The NATO-led International Security Assistance Force (ISAF) has expressed "deep regret" over a miscalculated aerial strike that killed eight Afghan youths a week ago.
ISAF Communication Director Brigadier-General Lewis Boone and British Air Commodore Mike Wigston clarified at a press conference in Kabul on Wednesday that the fatal mistake was committed by the coalition forces on February 8 in the north-eastern province of Kapisa.
Boone said a group of eight people was spotted during a joint security operation in search of weapons and ammunition.
An ISAF aircraft dropped two bombs on the group moving in a suspicious manner assuming that they pose "an imminent threat to our people (Afghan police and NATO forces)."
The group, carrying weapons, were "moving in open terrain in a tactical fashion," which prompted the ground commander to believe they were getting ready to attack, Boone told reporters.
Reports quoting local officials said seven of the victims were boys aged between six and 14 and one was a mentally retarded man around 18 to 20 years old, but an IASF statement described them as "Afghan youths."
While the exact circumstances of the tragic incident remain to be determined, ISAF is taking appropriate action to ascertain the facts, and prevent such incidents in future, the statement added.
ISAF Commander Gen. John R. Allen conveyed his sincere regret over the loss of lives to the victims' families and local community.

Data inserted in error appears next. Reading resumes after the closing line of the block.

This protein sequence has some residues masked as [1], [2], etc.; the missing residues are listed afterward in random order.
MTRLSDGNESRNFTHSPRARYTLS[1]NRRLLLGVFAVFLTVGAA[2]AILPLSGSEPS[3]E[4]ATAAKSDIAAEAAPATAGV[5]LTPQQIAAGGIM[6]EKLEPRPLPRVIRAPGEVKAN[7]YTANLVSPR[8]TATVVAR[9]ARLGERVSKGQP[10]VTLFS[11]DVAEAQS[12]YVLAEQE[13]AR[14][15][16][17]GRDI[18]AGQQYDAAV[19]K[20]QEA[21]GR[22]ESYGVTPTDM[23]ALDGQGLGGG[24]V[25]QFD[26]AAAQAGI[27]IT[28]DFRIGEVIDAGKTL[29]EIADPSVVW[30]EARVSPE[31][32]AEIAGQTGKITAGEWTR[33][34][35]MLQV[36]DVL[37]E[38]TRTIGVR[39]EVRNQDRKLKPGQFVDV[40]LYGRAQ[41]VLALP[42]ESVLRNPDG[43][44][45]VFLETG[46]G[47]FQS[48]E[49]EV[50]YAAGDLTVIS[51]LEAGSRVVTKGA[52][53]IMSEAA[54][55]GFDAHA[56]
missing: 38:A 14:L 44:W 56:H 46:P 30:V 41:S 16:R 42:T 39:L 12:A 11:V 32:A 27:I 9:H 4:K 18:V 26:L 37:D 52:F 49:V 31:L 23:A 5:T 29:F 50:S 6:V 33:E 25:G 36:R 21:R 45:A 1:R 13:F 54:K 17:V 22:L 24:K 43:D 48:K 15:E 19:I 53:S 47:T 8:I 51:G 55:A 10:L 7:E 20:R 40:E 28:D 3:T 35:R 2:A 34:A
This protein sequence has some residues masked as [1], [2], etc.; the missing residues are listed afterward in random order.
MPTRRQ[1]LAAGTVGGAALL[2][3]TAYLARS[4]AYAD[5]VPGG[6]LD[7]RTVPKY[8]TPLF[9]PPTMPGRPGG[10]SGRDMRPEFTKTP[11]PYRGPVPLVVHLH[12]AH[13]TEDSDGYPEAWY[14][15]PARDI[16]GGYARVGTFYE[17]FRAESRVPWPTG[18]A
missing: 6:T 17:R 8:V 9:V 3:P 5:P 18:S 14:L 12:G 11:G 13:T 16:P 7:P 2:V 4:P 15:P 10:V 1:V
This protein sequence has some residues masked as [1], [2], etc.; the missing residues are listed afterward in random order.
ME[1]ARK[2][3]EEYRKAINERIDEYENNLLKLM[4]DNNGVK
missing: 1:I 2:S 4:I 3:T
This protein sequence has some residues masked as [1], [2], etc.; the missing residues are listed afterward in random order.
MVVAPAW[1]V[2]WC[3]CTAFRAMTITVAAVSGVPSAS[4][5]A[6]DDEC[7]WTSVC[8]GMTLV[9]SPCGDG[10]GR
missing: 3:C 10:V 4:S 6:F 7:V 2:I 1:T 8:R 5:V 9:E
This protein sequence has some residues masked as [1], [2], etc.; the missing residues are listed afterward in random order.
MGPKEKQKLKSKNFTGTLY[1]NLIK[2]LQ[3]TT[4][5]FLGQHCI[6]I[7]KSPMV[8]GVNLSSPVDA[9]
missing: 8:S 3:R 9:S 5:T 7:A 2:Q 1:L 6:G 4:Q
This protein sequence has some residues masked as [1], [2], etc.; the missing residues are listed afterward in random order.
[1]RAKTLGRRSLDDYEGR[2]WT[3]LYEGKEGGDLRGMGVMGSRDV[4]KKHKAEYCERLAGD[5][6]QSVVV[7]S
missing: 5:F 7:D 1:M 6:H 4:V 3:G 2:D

"My command's mission is to protect the civilian people of Afghanistan," and "I take very seriously the loss of every Afghan life," Gen. Allen said, and pledged that the coalition forces will "continue to do all we can to ensure the safety of the Afghan population."
The incident occurred a day after ISAF vowed that it will "continue to do everything possible to prevent civilian casualties in Afghanistan throughout 2012."
Afghan government had repeatedly raised concerns over the killing of civilians in pre-emptive raids by foreign forces, who target villagers' houses in the country's southern and eastern provinces in search of suspected insurgents and those who supply them with weapons.
The top commander of the NATO-led troops in Afghanistan had to apologize over the death of nine Afghan children in an attack by the alliance's fighter planes in the south-east in March last year.
However, ISAF did not apologize for a similar mistake their forces committed barely a year after, but confined their response in "regretting" the incident.
by RTT Staff Writer
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